The only change to the side that started last weekend’s game against Manchester City came in defence as Ashley Williams run of 169 consecutive league games came to an end, with the Welsh international suffering from a virus. Williams absence meant club captain Gary Monk partnered on loan centre back Steven Caulker for the first time.

The euphoria of last weekends win seemed to play no part in Swansea’s performance as it was back to the grindstone, with the whole side demonstrating all the credentials that has seen them earn mass success so far this season. Continue reading

Fulham’s Europa adventure comes to a very late end


It was interesting to note last week that, after both Manchester clubs went out of the champions league, the considered opinion of at least one national newspaper was that they now faced the humiliation of Thursday night football in the Europa League.

So are clubs that annoyed at being asked to play in a competition that in the eyes of many, is like sour milk to the godly ambrosia that is the champions league?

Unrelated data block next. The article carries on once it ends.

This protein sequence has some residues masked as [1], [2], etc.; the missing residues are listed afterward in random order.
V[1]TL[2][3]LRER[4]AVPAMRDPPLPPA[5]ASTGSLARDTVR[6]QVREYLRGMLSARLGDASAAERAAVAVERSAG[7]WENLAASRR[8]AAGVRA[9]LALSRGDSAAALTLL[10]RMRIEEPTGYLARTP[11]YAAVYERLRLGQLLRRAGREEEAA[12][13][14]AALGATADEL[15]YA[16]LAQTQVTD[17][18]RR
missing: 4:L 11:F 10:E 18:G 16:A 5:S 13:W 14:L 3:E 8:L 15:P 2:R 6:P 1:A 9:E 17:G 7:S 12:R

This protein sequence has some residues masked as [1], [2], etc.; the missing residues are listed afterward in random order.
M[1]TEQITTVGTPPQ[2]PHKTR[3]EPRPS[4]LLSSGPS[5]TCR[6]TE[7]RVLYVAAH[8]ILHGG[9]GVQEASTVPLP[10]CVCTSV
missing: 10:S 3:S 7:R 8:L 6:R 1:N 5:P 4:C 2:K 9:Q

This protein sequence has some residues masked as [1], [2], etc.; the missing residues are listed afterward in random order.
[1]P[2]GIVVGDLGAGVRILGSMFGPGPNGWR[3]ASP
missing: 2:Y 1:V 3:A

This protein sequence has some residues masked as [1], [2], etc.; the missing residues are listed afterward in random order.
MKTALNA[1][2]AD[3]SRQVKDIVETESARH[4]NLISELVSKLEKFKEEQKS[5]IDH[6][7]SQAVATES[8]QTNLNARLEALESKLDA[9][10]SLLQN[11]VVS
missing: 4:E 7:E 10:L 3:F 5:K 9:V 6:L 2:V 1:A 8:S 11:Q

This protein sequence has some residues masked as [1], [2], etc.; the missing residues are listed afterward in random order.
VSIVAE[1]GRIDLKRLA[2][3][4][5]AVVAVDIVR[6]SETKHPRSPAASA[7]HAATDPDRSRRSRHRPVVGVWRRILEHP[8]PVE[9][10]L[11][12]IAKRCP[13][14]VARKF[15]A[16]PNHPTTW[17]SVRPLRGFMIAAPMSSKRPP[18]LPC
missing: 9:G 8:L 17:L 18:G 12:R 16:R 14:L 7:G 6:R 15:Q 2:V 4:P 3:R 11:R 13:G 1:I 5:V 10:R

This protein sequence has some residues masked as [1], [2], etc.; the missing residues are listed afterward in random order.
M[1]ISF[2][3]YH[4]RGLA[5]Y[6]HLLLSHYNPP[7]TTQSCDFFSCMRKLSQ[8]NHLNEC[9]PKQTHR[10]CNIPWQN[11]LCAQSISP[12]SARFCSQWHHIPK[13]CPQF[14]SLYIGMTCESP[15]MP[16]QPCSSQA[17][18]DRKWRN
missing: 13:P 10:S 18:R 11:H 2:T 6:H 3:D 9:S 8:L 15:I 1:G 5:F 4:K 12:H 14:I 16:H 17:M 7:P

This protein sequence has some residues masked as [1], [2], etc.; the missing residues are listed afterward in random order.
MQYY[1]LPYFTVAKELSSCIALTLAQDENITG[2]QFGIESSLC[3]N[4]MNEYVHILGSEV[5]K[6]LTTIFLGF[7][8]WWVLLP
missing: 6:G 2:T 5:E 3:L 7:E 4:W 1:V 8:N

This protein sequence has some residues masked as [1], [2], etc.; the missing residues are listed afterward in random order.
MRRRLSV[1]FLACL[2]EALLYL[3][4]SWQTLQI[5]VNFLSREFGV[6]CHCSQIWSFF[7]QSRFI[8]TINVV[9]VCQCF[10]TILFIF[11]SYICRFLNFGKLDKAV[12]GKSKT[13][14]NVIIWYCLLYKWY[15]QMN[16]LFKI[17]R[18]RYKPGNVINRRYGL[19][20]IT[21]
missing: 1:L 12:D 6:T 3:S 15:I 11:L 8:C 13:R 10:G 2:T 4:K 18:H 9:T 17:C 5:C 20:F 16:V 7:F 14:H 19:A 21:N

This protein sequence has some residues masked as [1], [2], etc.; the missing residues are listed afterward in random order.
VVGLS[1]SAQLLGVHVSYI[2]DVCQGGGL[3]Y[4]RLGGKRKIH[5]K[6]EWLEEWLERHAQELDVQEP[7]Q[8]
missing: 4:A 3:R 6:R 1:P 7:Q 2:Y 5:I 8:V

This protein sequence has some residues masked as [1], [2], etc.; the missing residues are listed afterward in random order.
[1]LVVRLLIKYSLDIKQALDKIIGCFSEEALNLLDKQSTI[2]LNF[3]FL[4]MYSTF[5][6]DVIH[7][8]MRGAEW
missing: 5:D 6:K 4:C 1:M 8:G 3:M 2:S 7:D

I’m sure both city and united will find a way to cope with this “humiliation”, and I would expect them both to try and win the competition as well. Of course, what does that headline say about Stoke or Fulham? Neither of these clubs would probably find it embarrassing to play in the Europa league; sure, united have been very successful in recent years, so it could probably be considered a step backwards. But city haven’t played in the main European tournament since 1968. With no recent history in either the European cup or Champions league, is it really a humiliation? The amount spent on the team might suggest so, but it does take time for a team to settle, and no matter the opposition, European competition is very different to the premier league. Continue reading